Society is forever evolving and what is once a very firm fixture of any social setting may not hold on forever. This dynamic nature of society eggs people on to try to change it for the better by way of uprisings, discussions, through literature or other arts and even by looking back at history for help. These three books seek the possibility of positive social change through various means.
Black Money by Brij Bhardwaj deals with the issue of how black money is generated even in innocuous looking deals revolving around the common man and his everyday dealing. The money thus generated is used to fund gangs, terrorists and mafia. A veteran journalist, Bhardwaj is presently working with the FICCI CASCADE, an organisation that has been set up to fight counterfeiting and smuggling in India. The instances of counterfeit goods being exchanged and traded easily has grown. The process of ‘dumping’ goods by neighbouring countries in India at alarmingly low prices has led to a big setback to the indigenous industry. He suggests measures like taxation and enforcement of laws more stringently to curb counterfeiting. From mobiles to medicines, every duplicate article has far bearing repercussions on society at large.
Relevance of Tagore in
The publication is the essence of a two-day seminar held by the CRRID, Chandigarh, and has been edited by seminar convenor Krishan Chand. Organised to commemorate the 150th birth anniversary of Rabindranath Tagore, it takes a cue from his philosophy on caste-based discrimination and status of women in society and their empowerment.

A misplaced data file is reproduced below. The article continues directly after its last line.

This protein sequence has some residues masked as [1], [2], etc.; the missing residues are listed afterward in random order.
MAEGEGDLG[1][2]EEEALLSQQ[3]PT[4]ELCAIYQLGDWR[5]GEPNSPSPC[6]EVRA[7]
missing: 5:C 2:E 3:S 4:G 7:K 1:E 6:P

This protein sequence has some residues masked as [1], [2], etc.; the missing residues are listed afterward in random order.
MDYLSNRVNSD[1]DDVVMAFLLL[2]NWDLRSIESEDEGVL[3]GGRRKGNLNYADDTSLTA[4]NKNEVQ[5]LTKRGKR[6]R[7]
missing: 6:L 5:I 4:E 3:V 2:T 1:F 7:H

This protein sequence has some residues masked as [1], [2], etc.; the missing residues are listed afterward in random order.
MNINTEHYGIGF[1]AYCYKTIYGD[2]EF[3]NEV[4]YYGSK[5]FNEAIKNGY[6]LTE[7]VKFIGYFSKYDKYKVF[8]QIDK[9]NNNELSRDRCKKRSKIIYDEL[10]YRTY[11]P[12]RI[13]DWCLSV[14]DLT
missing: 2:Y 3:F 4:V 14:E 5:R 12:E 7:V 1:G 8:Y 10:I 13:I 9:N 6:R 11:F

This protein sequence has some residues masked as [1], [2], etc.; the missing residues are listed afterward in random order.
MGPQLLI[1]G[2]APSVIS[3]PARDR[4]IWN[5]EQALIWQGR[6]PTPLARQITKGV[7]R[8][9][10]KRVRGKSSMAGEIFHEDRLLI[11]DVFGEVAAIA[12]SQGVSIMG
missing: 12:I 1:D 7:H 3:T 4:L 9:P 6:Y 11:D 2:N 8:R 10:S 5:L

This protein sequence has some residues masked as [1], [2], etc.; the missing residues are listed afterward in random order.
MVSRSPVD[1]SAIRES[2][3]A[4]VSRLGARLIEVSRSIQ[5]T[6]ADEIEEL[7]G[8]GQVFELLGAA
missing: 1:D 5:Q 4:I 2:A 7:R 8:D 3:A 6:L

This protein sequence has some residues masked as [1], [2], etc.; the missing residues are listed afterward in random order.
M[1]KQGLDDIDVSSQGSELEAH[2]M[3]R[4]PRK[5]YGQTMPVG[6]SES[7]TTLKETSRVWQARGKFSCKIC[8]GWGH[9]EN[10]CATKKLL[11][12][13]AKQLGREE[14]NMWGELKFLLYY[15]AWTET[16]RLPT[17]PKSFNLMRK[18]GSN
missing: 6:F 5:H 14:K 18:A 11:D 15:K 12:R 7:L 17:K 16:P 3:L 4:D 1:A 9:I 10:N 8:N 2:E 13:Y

The book puts forth five sections dealing with: Theoretical perspectives on Tagore’s literary output and philosophy, studies with his model of rural reconstruction and analysis based on his views on caste in Indian society. It also describes his view on gender inequalities. Taking up various stories by the great author and even his conversation with Einstein, various sociologists have put forth their interpretations of his great works, how these can help bring change in society today.
Uprising 2011: Indians Against
Kiran Bedi, the woman IPS officer who received the Ramon Magsaysay Award for revolutionary reforms in police and prisons and as an activist has been championing the cause of a corruption-free society; along with Pavan Chaudary an author, MD of Vygon, a TV host, a columnist and an original political thinker, have compiled a thought-provoking series of media clippings.
Uprising 2011 – Indians against Corruption has news clippings, articles and cartoons from the recent past that reflect the public outcry against corruption.
Starting with the protest against the scam involving misappropriation of funds for Common Wealth Games to the recent marches and dharnas to set the Lokpal Bill in motion. The entire publication is available for download via the internet.